The European Council has adopted a decision on the signature and provisional application of the European Union and Organisation of African, Caribbean and Pacific States (OACPS) Partnership Agreement, as the new legal framework for the relations between the EU and its Member States and 79 African, Caribbean and Pacific countries, for the next twenty years, which will succeed the Cotonou Agreement.
The deal covers a wide range of areas, from sustainable development and growth, to human rights and peace and security.
“The EU and the African, Caribbean and Pacific states represent over 1.5 billion people and more than half of the seats at the United Nations. With this new agreement, we will be better equipped to address emerging needs and global challenges, such as climate change, ocean governance, migration, health, peace and security,” said Josep Borrell, High Representative for Foreign Affairs and Security Policy.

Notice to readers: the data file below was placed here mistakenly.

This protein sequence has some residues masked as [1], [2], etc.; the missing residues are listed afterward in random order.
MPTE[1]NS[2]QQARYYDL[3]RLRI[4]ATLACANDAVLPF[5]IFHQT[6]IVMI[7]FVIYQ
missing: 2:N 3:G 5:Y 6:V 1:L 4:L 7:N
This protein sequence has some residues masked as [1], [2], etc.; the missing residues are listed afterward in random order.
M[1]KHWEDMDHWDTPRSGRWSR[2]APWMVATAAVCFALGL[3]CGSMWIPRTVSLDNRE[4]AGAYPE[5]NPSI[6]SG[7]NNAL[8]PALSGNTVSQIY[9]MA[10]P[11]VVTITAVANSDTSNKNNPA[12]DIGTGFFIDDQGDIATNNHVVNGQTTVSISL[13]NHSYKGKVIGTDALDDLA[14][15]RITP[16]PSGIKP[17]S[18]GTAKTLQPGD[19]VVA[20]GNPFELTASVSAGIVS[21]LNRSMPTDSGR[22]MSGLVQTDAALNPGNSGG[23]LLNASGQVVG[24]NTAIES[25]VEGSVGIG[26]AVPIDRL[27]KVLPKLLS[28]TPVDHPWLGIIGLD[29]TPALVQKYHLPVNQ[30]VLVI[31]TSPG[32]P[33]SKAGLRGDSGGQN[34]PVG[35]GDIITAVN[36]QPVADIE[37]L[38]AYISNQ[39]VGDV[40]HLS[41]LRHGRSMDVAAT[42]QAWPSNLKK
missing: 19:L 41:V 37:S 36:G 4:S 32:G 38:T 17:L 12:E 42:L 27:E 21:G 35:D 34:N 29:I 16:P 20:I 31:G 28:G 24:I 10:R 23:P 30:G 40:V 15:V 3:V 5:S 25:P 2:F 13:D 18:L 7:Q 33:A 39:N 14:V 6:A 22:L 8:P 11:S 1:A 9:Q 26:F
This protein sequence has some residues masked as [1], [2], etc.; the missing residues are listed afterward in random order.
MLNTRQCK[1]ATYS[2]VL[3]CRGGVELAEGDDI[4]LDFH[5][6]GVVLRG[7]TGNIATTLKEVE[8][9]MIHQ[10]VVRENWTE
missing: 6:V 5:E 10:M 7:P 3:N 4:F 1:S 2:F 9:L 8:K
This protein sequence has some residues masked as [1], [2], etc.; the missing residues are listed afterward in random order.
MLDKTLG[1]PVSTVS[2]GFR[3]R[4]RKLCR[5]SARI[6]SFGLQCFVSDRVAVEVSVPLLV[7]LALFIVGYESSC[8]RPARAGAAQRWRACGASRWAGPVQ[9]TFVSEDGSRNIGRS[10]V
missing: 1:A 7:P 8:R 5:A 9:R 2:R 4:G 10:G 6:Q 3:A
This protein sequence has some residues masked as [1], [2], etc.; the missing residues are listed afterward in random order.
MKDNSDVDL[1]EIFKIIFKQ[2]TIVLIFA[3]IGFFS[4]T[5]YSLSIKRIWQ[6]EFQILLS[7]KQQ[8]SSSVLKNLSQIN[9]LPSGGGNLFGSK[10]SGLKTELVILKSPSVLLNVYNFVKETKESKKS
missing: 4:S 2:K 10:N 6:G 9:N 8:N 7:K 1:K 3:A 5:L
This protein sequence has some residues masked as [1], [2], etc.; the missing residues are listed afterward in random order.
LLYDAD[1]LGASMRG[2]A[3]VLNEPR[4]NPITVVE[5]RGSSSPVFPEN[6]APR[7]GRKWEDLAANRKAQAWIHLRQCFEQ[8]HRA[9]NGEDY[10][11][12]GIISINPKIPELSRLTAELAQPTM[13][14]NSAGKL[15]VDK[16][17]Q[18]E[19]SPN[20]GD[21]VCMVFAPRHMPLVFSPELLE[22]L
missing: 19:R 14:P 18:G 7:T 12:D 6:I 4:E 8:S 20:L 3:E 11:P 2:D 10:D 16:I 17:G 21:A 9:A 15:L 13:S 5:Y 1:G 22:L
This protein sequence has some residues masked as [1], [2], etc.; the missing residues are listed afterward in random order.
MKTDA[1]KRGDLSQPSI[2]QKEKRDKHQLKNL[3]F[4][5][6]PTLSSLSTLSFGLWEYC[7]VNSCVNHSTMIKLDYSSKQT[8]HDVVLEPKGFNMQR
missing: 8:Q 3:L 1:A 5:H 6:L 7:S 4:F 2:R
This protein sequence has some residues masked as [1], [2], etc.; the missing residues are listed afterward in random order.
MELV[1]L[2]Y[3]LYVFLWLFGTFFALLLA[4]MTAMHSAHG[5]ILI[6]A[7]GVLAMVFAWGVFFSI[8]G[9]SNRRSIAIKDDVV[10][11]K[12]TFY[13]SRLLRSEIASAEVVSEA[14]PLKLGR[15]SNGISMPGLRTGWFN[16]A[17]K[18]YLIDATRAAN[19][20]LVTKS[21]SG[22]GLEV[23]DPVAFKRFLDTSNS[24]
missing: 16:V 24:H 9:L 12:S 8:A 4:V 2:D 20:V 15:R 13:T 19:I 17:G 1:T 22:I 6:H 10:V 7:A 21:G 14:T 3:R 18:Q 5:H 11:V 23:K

This partnership agreement aims to strengthen the capacity of the Parties to address global challenges together, including through cooperation in international fora, in a modernised framework.
It lays down common principles and covers the following priority areas:
*human rights, democracy and governance
*peace and security
*human and social development
*inclusive, sustainable economic growth and development
*environmental sustainability and climate change
*migration and mobility
The agreement includes a common foundation, which applies to all Parties, combined with three regional protocols for Africa, the Caribbean and the Pacific with a focus on the regions’ specific needs.
The new agreement will be officially signed in November in Samoa by the EU and its Members States and OACPS members. Its provisional application will start on the first day of the second month after the signature.
The ACP-EU partnership is one of the oldest and most comprehensive frameworks for cooperation between the EU and third countries.
The current legal framework for the partnership, the Cotonou Partnership Agreement, was signed in 2000.
The post-Cotonou negotiations started in September 2018 in the margins of the United Nations General Assembly in New York, with the aim to agree on a new, modernised treaty to succeed the Cotonou Agreement. The chief negotiators reached a political agreement on the text of the new agreement in December 2020.